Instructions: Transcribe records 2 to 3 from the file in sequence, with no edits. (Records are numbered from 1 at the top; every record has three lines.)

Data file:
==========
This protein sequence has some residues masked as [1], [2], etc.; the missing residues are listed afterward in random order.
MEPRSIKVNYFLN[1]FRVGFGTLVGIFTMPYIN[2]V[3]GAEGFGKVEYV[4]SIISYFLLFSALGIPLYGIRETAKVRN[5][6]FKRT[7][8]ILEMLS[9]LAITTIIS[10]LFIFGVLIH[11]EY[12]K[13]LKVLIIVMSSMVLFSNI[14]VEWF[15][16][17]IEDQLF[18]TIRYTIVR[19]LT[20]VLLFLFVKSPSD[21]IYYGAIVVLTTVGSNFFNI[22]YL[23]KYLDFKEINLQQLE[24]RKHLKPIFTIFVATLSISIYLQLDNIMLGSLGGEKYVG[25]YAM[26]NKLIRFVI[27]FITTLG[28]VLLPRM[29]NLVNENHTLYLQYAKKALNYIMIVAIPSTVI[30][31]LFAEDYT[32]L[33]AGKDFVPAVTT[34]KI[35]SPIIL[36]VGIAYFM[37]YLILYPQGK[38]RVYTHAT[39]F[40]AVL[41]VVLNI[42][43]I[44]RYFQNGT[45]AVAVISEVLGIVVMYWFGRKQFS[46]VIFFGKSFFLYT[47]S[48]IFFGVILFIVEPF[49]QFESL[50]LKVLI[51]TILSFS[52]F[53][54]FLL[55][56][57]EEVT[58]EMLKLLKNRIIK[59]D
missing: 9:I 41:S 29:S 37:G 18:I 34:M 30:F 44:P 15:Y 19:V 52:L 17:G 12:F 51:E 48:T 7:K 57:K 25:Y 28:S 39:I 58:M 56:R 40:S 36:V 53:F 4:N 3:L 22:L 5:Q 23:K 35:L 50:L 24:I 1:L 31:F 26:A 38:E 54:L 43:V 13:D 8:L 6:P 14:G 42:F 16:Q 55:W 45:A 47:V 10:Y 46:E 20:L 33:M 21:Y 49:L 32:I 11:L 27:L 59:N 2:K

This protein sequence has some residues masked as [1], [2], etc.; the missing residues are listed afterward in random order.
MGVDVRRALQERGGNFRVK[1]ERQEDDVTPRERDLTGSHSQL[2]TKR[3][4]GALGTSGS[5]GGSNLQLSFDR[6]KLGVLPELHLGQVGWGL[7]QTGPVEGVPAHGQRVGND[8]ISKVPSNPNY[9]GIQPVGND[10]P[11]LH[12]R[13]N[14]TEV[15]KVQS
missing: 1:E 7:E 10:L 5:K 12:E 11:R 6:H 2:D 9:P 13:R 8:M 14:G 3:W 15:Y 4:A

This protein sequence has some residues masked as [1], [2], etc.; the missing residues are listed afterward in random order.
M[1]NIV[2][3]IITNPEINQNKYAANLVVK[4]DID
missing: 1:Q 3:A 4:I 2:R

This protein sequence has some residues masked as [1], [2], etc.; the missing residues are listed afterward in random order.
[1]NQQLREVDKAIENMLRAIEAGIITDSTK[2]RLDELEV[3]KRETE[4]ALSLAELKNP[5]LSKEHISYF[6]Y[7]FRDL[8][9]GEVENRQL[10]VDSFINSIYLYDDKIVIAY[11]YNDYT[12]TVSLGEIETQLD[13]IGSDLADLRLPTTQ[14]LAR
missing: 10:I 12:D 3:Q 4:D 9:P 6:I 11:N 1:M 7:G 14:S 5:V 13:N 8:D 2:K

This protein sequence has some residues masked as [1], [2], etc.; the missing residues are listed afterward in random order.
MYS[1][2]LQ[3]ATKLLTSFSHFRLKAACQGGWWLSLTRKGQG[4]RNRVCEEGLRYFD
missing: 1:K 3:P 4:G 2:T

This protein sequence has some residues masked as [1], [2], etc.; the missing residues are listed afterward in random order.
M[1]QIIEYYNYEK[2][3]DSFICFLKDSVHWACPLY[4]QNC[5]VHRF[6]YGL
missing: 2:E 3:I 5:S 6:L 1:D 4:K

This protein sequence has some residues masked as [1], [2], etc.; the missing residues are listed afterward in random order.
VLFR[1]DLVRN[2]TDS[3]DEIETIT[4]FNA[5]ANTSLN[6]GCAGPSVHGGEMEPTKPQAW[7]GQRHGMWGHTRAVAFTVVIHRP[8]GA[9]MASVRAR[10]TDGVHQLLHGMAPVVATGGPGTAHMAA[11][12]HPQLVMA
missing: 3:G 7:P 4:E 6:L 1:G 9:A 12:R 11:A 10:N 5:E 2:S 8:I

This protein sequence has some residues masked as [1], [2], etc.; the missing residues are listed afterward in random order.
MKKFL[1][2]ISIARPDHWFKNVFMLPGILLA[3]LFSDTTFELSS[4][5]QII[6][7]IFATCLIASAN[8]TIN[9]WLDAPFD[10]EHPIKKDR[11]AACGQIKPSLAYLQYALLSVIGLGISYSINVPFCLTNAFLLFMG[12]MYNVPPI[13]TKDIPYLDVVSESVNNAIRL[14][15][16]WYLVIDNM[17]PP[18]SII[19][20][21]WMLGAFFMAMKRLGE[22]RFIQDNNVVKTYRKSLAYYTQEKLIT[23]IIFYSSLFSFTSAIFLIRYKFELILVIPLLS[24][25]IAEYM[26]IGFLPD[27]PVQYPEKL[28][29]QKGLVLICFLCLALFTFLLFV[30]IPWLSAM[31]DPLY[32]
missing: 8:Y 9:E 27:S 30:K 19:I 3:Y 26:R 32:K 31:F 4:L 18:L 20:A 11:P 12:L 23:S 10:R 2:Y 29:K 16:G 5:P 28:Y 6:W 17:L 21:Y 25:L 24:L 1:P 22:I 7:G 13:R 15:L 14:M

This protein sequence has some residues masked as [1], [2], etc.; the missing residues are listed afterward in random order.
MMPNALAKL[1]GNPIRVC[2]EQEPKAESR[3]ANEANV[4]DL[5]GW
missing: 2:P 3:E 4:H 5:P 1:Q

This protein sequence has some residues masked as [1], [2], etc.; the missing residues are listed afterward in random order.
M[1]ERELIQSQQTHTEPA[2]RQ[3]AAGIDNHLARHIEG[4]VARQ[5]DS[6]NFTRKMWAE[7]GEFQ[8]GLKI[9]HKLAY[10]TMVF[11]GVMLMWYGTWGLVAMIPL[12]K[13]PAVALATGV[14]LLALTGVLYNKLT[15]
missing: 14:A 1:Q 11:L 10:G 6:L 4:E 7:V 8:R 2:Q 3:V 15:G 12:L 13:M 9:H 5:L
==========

This protein sequence has some residues masked as [1], [2], etc.; the missing residues are listed afterward in random order.
MGVDVRRALQERGGNFRVK[1]ERQEDDVTPRERDLTGSHSQL[2]TKR[3][4]GALGTSGS[5]GGSNLQLSFDR[6]KLGVLPELHLGQVGWGL[7]QTGPVEGVPAHGQRVGND[8]ISKVPSNPNY[9]GIQPVGND[10]P[11]LH[12]R[13]N[14]TEV[15]KVQS
missing: 1:E 7:E 10:L 5:K 12:E 11:R 6:H 2:D 9:P 13:R 8:M 14:G 3:W 15:Y 4:A

This protein sequence has some residues masked as [1], [2], etc.; the missing residues are listed afterward in random order.
M[1]NIV[2][3]IITNPEINQNKYAANLVVK[4]DID
missing: 1:Q 3:A 4:I 2:R